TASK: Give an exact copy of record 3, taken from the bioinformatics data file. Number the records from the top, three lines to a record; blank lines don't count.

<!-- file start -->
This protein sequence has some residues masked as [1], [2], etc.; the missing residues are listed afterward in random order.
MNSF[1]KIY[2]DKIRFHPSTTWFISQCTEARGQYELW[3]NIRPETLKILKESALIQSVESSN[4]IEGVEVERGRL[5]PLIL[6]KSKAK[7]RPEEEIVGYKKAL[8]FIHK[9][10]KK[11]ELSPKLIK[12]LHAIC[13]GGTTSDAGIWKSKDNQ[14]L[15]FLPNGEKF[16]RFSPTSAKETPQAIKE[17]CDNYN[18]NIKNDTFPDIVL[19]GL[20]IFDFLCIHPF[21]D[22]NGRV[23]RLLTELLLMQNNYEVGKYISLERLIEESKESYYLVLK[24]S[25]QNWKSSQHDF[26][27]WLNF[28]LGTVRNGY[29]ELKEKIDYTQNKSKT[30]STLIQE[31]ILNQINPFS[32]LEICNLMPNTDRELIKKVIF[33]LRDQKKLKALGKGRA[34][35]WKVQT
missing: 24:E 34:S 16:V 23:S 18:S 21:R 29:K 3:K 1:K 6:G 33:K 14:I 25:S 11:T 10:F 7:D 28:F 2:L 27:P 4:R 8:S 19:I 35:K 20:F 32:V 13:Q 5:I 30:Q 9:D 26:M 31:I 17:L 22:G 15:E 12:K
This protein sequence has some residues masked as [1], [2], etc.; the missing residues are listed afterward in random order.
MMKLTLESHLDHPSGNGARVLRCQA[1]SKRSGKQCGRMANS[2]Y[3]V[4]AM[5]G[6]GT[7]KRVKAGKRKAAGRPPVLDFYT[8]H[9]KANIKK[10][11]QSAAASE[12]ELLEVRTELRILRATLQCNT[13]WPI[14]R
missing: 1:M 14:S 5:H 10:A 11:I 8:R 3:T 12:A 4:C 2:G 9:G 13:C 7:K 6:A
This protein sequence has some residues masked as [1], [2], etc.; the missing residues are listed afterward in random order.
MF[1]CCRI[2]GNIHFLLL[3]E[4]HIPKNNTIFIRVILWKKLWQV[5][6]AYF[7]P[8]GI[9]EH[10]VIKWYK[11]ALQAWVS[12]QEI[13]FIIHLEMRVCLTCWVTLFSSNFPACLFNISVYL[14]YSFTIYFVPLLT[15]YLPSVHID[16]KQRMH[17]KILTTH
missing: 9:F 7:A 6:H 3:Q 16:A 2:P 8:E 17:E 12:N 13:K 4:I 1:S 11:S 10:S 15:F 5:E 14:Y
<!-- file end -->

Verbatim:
This protein sequence has some residues masked as [1], [2], etc.; the missing residues are listed afterward in random order.
MF[1]CCRI[2]GNIHFLLL[3]E[4]HIPKNNTIFIRVILWKKLWQV[5][6]AYF[7]P[8]GI[9]EH[10]VIKWYK[11]ALQAWVS[12]QEI[13]FIIHLEMRVCLTCWVTLFSSNFPACLFNISVYL[14]YSFTIYFVPLLT[15]YLPSVHID[16]KQRMH[17]KILTTH
missing: 9:F 7:A 6:H 3:Q 16:A 2:P 8:E 17:E 12:N 13:K 4:I 1:S 11:S 10:S 15:F 5:E 14:Y